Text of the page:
[00:22:32] just like 10 numbered pizzas like we talked about before. Maybe with 10. It's not so awkward, so it's fine. But we have this system where we have 15 hundreds. It's already pre-done where you could choose three sizes, different kinds of sauces. Whether you want cheese or not, and four different toppings that you can put on them.
[00:22:56] It's got a ton of different states it can be in, and so someone [00:23:00] had to do that. Someone had to conceptualize what are the things that distinguish one pizza from another. And what is their structure, right? They had to think, Well, you can't have a pizza that's both small and large, right? You can't have tomato sauce.
[00:23:26] That that one's kind of obvious, right? A baby would know that, but what about you can't have tomato sauce and pesto sauce, right? It is, that's not so obvious, but someone made that rule. Someone put that structure into the menu, into the conceptual model, and that had to be, uh, that had to be decided somewhere.
[00:23:57] And so what is the process of [00:24:00] deciding this conceptual model of figuring it?
[00:24:05] What's the process of, of finding that? Wouldn't it be nice if we could make an image that's two images next to each other? Wouldn't it be nice if we could make an image that was the flipped version of another image? Because look how much mc Esher flipped.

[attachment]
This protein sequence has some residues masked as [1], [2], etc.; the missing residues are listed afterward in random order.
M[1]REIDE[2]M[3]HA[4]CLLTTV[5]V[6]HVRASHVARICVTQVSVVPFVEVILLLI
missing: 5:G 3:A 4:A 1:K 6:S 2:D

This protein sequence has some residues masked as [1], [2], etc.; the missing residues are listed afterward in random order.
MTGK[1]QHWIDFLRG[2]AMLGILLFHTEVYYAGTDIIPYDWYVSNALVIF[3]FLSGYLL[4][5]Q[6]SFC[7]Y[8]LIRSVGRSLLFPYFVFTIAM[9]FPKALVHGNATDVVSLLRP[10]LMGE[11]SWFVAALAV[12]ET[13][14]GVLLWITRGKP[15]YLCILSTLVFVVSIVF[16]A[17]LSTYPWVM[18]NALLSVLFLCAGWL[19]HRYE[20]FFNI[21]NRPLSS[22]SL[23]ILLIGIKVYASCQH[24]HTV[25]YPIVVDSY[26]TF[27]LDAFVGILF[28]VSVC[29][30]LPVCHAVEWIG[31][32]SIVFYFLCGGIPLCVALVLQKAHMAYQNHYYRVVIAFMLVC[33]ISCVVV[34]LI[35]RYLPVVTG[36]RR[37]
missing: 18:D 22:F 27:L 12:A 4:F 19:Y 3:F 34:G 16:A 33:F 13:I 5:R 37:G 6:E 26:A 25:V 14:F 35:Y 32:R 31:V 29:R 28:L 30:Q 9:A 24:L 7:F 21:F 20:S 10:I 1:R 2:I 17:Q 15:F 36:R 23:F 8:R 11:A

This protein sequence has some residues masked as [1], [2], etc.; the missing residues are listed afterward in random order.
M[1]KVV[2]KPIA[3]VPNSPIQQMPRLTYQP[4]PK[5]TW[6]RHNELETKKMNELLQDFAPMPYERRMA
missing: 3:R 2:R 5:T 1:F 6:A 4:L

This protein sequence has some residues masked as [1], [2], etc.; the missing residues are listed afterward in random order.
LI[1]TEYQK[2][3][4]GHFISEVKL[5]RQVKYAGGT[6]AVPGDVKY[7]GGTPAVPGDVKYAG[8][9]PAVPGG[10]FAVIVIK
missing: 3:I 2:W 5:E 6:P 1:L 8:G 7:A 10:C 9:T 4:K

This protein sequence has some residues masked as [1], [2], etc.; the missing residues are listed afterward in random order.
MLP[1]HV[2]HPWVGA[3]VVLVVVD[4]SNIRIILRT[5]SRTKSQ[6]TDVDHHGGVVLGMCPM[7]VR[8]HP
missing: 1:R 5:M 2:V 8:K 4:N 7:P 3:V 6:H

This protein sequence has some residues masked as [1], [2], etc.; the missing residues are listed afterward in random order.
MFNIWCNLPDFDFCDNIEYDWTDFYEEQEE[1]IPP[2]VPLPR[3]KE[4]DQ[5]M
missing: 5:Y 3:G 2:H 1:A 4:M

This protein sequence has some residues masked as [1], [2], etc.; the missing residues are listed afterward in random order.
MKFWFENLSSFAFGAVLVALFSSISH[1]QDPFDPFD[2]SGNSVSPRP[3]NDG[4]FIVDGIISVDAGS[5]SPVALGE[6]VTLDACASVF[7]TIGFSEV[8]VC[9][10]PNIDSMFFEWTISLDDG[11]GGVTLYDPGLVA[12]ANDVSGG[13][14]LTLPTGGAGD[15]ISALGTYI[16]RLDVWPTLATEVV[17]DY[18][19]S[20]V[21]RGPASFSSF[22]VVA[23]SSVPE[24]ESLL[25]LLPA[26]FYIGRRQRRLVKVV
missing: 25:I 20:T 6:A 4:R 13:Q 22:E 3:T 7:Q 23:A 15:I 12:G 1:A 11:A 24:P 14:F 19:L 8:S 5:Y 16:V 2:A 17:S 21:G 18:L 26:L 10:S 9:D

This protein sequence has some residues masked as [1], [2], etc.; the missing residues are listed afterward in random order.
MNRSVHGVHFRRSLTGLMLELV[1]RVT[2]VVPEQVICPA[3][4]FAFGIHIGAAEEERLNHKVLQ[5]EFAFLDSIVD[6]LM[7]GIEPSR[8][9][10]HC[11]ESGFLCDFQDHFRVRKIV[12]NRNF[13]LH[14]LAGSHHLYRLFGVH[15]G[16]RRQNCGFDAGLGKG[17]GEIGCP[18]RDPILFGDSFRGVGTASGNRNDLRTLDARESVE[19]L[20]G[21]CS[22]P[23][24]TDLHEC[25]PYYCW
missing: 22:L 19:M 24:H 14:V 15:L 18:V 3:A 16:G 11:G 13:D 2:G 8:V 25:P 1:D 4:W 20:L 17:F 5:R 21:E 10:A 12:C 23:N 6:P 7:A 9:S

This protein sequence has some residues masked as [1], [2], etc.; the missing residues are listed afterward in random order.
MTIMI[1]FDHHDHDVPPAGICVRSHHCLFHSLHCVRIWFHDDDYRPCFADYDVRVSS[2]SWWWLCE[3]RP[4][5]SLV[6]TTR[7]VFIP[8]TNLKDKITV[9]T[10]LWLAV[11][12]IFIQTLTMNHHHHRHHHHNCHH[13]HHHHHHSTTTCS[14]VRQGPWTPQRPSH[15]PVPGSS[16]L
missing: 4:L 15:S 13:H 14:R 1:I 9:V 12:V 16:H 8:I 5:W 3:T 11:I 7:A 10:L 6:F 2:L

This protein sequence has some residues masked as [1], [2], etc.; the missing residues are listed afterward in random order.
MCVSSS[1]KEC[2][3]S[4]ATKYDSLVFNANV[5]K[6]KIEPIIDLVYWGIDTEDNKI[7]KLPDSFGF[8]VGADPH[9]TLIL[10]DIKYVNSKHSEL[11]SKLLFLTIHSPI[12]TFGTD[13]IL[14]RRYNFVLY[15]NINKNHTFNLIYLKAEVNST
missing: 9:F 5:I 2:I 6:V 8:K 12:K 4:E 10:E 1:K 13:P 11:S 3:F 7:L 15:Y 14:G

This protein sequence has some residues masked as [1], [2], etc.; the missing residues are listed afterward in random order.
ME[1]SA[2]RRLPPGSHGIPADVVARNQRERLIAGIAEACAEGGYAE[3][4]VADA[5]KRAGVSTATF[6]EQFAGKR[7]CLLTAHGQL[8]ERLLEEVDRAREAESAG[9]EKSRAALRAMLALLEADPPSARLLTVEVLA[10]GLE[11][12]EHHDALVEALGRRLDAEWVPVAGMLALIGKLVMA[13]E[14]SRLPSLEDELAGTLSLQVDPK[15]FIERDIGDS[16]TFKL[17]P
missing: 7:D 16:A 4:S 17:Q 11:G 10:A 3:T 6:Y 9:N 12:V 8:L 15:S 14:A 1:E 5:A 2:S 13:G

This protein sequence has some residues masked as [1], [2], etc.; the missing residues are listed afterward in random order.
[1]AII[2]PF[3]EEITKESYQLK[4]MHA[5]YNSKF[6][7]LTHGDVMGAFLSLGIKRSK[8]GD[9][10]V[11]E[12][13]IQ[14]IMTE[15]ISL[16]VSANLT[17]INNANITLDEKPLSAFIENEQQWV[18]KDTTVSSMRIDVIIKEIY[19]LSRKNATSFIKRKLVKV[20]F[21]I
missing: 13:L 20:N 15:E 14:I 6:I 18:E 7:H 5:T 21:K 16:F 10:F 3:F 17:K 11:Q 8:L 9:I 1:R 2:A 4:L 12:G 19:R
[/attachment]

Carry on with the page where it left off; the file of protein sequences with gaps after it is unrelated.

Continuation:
[00:24:28] This is the kind of thing. It just kind of, it seems the most magical, and I am, I've, I'm trying my best to come up with ways of, of doing this. One skill I think that's useful that we don't do enough is to try out different models. , Right. Don't stop at one. Don't So stop at [00:25:00] one. Yes. That's a big problem. But often people, uh, will even just start with something that's way too obvious or way too done before, or, or let's even say way too.
[00:25:15] because they're afraid they'll get stuck. So one example would be, well, let's not, let's not, uh, be too specific yet when we're first starting, let's just make an image, be an array of pixels. , and then we'll just write into that array. W the stuff we need an array of pixels is perfectly general, right? And we'll make it mutable so that we can, we can write on it in any way.
[00:25:50] And so they've baked in this, um, model that does [00:26:00] not give you any leverage because they're afraid to be. They're afraid to. They're afraid to, to paint themselves into a corner, but really you have to make decisions. When you're domain modeling, you have to, You have to say, yes, technically, physically, we can put a spoon of tomato sauce and a spoon of pesto and spread it out.